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George Bähr was born into a poor family of in Fürstenwalde (now a part of Geising, Saxony), the son of a weaver. The village priest, however, helped pay for his education, and Bähr was able to become a carpenter’s apprentice in Lauenstein, Saxony.
In 1690, Bähr went to Dresden to start work as a carpenter. His dream was to go to Italy and see the famous buildings there, so in his spare time he studied mechanics, calling himself both an artist and a mechanic, and designing not only castles and palaces but also sketches of organs.
In 1705, aged 39, Bahr was named Dresden’s City Master Carpenter, although he did not even have a master carpenter’s certificate. One of Bähr’s main goals was to modernise the city’s churches. He believed that the existing buildings did no justice to Protestant church services in particular.
His first building was the parish church in the Loschwitz area of Dresden, a building in the shape of a stretched-out octagon, completed in 1708.
The Dresden Waisenhauskirche (Orphanage Church) was built around 1710, followed by the Dreifaltigkeitskirche (Trinity Church) in Schmiedeberg, in the Ore Mountains, 1713-1716. Between 1719 and 1726 the church in Forchheim was built, as well as more in Königstein, Hohnstein and Kesselsdorf (all in Saxony) and a considerable amount of housing in Dresden.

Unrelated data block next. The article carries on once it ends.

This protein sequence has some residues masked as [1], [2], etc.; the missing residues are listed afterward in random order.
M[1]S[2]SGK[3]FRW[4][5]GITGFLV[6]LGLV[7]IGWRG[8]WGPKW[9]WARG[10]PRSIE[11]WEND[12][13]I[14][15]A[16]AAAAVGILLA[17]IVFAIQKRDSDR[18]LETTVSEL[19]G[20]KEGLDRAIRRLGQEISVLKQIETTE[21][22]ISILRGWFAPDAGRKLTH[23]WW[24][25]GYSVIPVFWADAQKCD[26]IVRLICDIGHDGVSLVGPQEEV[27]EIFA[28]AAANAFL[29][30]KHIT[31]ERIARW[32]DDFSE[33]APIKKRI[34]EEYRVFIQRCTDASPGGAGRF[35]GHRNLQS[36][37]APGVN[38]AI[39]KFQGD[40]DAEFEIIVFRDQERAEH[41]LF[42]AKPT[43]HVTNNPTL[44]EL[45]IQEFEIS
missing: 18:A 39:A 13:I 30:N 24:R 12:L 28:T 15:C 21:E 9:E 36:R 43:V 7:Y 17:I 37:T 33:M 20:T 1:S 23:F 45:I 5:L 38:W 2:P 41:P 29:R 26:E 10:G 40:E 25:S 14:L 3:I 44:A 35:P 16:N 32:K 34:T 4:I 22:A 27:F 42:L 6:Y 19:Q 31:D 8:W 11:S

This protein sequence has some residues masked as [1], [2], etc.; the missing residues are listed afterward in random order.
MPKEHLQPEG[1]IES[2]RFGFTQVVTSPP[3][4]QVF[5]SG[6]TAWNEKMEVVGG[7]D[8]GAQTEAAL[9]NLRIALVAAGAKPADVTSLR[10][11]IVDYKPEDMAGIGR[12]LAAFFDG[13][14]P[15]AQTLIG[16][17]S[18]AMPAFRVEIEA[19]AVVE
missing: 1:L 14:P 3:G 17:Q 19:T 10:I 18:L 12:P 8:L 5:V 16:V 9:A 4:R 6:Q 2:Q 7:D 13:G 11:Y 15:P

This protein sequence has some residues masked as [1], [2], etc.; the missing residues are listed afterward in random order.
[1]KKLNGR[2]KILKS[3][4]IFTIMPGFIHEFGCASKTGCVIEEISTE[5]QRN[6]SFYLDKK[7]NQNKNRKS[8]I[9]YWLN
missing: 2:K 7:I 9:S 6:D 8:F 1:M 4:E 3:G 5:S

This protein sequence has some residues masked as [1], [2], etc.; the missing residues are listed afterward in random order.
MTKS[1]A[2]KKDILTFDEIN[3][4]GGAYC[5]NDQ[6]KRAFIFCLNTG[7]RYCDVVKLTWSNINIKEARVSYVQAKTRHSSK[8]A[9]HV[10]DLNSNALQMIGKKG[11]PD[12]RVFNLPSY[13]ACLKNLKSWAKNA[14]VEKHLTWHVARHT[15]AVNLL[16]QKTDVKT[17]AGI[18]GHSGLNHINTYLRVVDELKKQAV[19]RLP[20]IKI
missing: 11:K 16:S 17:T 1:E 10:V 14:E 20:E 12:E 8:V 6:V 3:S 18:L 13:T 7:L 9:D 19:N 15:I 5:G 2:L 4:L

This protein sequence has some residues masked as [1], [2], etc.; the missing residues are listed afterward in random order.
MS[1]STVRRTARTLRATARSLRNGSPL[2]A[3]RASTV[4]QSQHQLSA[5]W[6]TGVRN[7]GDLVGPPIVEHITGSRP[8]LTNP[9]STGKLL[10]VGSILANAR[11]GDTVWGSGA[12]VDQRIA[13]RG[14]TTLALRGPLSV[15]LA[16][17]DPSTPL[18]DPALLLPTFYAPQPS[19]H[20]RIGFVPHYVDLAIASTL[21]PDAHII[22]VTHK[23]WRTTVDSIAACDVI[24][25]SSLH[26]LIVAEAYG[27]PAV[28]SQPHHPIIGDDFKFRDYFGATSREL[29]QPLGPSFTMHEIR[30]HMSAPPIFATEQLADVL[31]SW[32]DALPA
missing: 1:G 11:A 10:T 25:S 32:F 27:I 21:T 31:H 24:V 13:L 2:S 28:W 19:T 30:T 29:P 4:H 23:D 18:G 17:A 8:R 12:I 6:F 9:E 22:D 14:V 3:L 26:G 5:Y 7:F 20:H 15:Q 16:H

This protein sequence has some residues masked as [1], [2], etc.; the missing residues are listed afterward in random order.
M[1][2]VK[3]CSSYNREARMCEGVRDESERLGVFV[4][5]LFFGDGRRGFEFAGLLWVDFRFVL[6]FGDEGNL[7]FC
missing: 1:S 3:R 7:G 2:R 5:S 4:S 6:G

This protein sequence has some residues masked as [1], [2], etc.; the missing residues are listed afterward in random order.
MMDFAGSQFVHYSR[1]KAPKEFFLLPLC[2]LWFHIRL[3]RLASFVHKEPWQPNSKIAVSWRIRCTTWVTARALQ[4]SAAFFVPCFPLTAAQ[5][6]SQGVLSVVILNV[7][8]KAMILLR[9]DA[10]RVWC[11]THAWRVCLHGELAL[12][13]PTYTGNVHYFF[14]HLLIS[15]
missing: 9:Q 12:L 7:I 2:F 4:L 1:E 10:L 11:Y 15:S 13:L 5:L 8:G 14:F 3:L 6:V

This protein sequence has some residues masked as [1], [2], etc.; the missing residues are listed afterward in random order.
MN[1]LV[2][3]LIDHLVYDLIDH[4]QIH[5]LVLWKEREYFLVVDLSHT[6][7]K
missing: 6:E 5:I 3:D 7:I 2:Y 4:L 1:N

But Bähr is most famous for designing the Frauenkirche in Dresden. He was given the task in 1722; in 1726, the design was approved and work began. From 1730, Bähr became the first in Germany to go by the title of “Architect”.
Whilst working on the Frauenkirche, Bähr also oversaw the building of the Dreikönigskirche (Church of the Three Kings) in Dresden’s Neustadt area – the church had however been designed by Matthäus Daniel Pöppelmann.
George Bähr did not live to see the Frauenkirche completed – he died in Dresden, aged 72, and was buried in the church’s vaults. In 2004, a memorial was built to him in the castle at Lauenstein, where he learned his trade.
In 2018, researchers from the University of Tuebingen and the Max Planck Institute for the Science of Human History in Jena analyzed the genome of George Bähr. They found that he most likely had light skin pigmentation, brown eyes and is of central European origin